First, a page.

Jewish World Review Dec. 18, 2003 / 23 Kislev 5764
Mission accomplished: 1991's, that is
Sunday's news of Saddam Hussein's capture is not merely an indication that the U.S. and England have accomplished their 2003 mission. Hussein's capture represents the accomplishment of a much older goal--the goal of President Bush's father when he first went into Iraq.
Consider the history. Back in 1990 and 1991, President George H.W. Bush, known as a man of realpolitik, had to respond to Iraq's invasion of Kuwait. The policy at that time was to guard our international Wilsonian order, to ensure that nations must respect each other's sovereignty. This comported with the then president's own career as a U.S. and UN diplomat. The U.S. and the allies did not swear up and down they would "get" Hussein. Rather, they promised they would force Hussein back, to deter such breaches in future.
So much for the official line. But as Americans, Europeans and Iraqis knew, the first President Bush, for all his diplomatic experience, did not see Desert Storm in entirely Wilsonian terms. He also saw the allied action as a moral campaign, something that fitted in with his WW II experience as a Navy pilot.
In a letter to his children on the last day of 1991, he wrote: "How many lives might have been saved if appeasement had given way to force earlier on in the late 1930s or earliest 1940s?" In the same letter he concluded, sounding very much like the son we have come to know in the current conflict: "I look at today's crisis as `good' vs. `evil.' Yes, it is that clear."
Naturally this crusading attitude was not lost on U.S. and allied soldiers, whom it helped inspire in Desert Storm. But it was also not lost on the peoples of the Middle East, especially the Iraqis. They expected that the U.S. would move on to Baghdad and topple Hussein.
But the U.S. did not. Bush, largely because of his desire to keep the NATO alliance together, reverted to his UN self.
By April 1991, he was saying: "I feel frustrated any time innocent civilians are being slaughtered. But the United States and these other countries with us in this coalition did not go there to settle all the internal affairs of Iraq." When the rescuers let the old regime stand, they sent a devastating message: A moral standard is necessary for us; it is not, however, necessary for you. Western-style freedom is necessary for us. It is not, however, necessary for you.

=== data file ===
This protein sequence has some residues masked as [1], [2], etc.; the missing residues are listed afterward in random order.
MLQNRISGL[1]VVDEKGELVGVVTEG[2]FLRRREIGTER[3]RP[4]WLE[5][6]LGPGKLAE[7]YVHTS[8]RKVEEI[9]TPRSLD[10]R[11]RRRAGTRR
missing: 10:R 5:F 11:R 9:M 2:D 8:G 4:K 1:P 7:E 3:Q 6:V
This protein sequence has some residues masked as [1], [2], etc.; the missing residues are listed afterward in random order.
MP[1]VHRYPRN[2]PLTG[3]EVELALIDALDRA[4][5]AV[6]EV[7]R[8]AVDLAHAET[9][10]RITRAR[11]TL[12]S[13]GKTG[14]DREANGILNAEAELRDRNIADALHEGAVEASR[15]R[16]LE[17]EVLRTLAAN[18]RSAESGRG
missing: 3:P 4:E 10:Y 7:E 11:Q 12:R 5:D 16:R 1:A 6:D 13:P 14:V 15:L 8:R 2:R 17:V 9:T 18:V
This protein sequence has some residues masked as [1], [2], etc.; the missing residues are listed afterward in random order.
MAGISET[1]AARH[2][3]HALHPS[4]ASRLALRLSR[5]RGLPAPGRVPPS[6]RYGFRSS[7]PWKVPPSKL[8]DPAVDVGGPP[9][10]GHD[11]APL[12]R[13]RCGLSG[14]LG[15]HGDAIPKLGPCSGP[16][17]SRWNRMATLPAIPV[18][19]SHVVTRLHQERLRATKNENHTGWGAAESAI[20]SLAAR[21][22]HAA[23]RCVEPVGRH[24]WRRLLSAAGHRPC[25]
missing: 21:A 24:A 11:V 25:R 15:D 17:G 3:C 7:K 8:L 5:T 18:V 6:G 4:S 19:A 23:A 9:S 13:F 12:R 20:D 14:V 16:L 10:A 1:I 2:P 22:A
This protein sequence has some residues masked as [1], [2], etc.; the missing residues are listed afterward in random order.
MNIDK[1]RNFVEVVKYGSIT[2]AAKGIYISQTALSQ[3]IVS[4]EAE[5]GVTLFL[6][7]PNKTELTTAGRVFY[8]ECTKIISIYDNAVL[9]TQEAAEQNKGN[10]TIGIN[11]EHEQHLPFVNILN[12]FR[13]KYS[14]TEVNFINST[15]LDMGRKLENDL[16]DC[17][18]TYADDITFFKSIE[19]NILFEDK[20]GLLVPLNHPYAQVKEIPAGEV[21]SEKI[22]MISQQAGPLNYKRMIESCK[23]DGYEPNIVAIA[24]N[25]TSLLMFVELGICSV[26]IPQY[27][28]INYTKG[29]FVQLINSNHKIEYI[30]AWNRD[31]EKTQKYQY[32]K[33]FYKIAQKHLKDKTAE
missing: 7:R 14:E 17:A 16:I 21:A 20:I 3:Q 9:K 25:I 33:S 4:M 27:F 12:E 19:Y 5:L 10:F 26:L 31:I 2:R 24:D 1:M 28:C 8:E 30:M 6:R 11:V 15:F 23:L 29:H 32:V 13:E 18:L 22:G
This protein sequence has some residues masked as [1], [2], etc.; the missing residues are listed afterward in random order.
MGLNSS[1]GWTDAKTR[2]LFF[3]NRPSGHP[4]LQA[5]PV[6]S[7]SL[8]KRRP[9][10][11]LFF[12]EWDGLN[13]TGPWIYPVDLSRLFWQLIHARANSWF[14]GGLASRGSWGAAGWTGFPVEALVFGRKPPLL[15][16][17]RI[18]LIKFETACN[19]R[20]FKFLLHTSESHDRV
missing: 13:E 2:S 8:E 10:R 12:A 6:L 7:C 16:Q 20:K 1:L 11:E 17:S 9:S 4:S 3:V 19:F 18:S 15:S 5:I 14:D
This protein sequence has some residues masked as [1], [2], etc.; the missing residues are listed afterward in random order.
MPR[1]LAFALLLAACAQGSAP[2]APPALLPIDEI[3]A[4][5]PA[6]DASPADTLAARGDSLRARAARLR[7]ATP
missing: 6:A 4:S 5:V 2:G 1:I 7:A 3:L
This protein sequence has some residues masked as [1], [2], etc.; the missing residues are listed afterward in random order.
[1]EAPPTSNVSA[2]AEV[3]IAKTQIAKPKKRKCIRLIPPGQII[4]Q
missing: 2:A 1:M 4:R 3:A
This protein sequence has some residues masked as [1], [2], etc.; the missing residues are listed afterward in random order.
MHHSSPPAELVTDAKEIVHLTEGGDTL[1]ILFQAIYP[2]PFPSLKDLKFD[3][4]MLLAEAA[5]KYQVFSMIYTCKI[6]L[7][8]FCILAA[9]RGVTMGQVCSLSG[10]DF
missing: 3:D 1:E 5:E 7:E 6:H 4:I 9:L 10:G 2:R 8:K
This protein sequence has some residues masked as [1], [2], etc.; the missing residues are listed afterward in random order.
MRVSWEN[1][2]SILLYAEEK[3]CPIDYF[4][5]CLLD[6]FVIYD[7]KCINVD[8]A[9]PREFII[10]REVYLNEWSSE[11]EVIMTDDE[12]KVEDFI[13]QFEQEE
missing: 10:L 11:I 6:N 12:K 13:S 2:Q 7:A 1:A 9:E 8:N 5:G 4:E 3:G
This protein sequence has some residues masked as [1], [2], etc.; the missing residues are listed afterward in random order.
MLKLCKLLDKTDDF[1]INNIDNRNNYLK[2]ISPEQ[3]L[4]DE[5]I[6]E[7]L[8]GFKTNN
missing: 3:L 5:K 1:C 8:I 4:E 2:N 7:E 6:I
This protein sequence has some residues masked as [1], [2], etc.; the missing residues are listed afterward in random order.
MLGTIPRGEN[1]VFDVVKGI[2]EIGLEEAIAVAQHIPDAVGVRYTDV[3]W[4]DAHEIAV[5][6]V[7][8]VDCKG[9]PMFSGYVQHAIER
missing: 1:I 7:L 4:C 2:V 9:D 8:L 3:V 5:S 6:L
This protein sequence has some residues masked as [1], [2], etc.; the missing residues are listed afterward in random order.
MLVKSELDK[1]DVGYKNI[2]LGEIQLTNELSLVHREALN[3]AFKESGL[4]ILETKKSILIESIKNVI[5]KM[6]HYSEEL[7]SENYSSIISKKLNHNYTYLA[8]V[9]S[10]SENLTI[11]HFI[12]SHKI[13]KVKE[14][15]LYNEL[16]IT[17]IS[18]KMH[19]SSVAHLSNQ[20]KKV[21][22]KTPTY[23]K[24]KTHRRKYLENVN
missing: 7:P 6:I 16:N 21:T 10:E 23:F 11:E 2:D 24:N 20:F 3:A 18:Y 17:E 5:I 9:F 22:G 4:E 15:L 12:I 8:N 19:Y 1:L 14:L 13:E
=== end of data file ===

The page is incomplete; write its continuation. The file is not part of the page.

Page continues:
This fitted well with the old view of the U.S. as a hypocrite.
It seemed to prove that in the Middle East, as in the Vietnam of Southeast Asia, the U.S. was indeed the "Quiet American" of Graham Greene's novel. When the allies departed Kuwait and Iraq after Desert Storm, they left a hopeless vacuum.
In Iraq, Saddam Hussein filled that vacuum. By April of 1993, he was already bold enough to try to assassinate President Bush while he was visiting Kuwait. By October 1994, Iraq had amassed 80,000 troops by the Kuwaiti border. And by 1998, it had stopped working with the United Nations Special Commission on Iraq, Unscom. No-fly zones did not matter. Unscom did not matter. What mattered was that the West clearly did not "mean it" when it came to Iraq. A Bush-style statement from President Bill Clinton that the U.S. would not tolerate the Iraqi behavior had little effect.
The ramifications of the Iraq failure were regional. The message was that regimes-- however brutal--could do what they wished and the U.S. and Britain would not stop them. It is possible to imagine the terrorist attack of Sept. 11, 2001,without its 1990s Iraq backdrop. After all, Al Qaeda built itself up in Afghanistan. Still, Iraq made Sept. 11 more likely. That is because in Iraq, the U.S. had ultimately proved reluctant to exercise its full power. Therefore, it might also be reluctant when attacked on home territory.
But back to Iraq: As UN violation piled up upon UN violation, a new mood took over the U.S. In October 1998, Congress passed, with bipartisan force, an act to "establish a program to support a transition to democracy in Iraq." Lawmakers laid a precise framework for action after Hussein's capture. The Congress "urges the president to call up on the UN to establish an international criminal tribunal for the purpose of indicting, prosecuting and imprisoning Saddam Hussein and other Iraqi officials who are responsible for crimes against humanity," the lawmakers wrote. In the same days, Clinton called for "a new government" in Iraq.
There was a national recognition that Hussein must go.
Meanwhile, in Europe, especially after Sept. 11, the talk of removing Hussein also shifted to "not whether but how."
Now the "how" has happened. Shortly, the fussing will begin.
We will hear that the fashion in which the U.S. captured Hussein was inappropriate, or the sort of trial that he gets is "unjust."
But this quibbling cannot obscure the good news. Hussein's capture could vastly improve the authority of Iraq's transitional leaders and the cause of democracy. It will also likely yield the sort of superior intelligence that will help authorities catch the gangs who are making Iraq into a Lebanon. More generally, Hussein's capture improves the hopes for democracy in the Middle East, and it improves the ability of the U.S. to show leadership across the globe.
President Bush has lived up to his father's original impulse and shown that the U.S. does, indeed, follow through.
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